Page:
IT IS NOT every day you come face-to-face with a badger, but that is exactly what happened to me last week when checking out one of my local Clackmannanshire setts.

The sett has rapidly growing cubs, which I have been monitoring for a while with a trail camera, and over recent weeks I have become engrossed with their frenetic activity and rough-and-tumble play.

Early one evening, I ventured out to retrieve the camera, and when in the process of unstrapping it from a tree trunk, a badger cub suddenly popped out from the sett entrance only a few feet away from me.

Being new to this world, this cub had obviously never seen a human before, and it looked at me with curious eyes, unsure whether I was friend or foe.

We stared at each other for a while, before the cub decided that caution was the better part of valour and ambled back down into its tunnel.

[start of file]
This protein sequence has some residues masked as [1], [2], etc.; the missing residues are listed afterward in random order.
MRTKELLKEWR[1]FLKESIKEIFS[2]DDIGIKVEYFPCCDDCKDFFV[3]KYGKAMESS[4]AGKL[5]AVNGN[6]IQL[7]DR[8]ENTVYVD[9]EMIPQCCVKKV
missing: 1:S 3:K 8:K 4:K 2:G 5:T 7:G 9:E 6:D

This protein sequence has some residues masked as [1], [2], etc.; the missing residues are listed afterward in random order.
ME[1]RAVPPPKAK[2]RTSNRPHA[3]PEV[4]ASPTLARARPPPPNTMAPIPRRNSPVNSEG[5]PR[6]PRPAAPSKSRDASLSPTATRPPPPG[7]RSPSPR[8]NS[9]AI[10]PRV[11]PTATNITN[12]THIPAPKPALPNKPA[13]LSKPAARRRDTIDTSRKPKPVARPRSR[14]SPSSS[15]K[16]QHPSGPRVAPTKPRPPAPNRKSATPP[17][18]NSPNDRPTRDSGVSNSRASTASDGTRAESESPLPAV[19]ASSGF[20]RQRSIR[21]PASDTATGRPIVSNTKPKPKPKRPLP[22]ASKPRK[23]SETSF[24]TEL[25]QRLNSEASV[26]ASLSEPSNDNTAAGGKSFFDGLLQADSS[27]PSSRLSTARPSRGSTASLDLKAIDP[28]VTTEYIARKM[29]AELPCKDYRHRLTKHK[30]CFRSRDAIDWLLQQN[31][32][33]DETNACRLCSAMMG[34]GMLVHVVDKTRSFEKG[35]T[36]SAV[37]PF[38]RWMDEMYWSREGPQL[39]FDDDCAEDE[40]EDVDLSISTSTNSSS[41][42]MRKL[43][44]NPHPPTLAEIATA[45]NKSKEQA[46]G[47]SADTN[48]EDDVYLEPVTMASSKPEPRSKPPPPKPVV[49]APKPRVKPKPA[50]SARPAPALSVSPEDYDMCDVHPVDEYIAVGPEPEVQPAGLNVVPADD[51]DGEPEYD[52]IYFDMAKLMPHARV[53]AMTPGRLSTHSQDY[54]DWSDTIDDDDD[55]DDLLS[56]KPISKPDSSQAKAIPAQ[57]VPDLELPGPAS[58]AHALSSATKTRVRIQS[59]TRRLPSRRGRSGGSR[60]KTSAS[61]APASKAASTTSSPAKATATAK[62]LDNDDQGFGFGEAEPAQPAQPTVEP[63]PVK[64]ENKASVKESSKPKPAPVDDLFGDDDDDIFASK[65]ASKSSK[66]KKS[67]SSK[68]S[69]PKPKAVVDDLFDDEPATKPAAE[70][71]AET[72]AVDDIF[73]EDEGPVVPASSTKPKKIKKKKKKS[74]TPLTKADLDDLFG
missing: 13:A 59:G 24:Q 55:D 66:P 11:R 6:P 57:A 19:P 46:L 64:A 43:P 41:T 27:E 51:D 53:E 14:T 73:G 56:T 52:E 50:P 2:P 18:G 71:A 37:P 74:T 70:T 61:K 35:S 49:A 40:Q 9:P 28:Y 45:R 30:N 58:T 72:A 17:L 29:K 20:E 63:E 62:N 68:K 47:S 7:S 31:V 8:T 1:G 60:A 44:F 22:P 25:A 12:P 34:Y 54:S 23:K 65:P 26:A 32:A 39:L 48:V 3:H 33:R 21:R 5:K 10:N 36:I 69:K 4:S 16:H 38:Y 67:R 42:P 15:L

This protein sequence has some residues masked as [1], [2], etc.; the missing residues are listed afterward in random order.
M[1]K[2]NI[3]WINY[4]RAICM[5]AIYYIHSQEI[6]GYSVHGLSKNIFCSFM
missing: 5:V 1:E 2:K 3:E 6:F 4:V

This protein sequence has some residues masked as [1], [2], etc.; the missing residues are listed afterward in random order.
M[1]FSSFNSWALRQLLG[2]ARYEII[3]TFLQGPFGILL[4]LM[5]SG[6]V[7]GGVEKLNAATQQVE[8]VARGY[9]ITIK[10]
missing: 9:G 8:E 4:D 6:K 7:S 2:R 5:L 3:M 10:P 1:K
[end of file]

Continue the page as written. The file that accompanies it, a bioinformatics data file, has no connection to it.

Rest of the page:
It was a spell-binding encounter, underlining that when it comes to watching wildlife, always expect the unexpected.

The cubs in this sett are a good size now but are still suckling the mother.

It is a close-knit family group and there is much mutual grooming, which helps to remove ticks and other parasites, as well as reinforce relationship bonds with one another.

Badgers are fastidious animals, and several of my film clips have caught the mother changing the bedding by dragging fresh bracken and grass down into the sett entrance.

Badgers also use latrines, typically sited a short distance away from the sett, which are shallow depression where they deposit their droppings.

This badger family seems to be thriving, but I suspect they will have found life a bit challenging over the last few weeks because earthworms are their favoured food, and with the prolonged spell of dry weather, these will have proved difficult to find.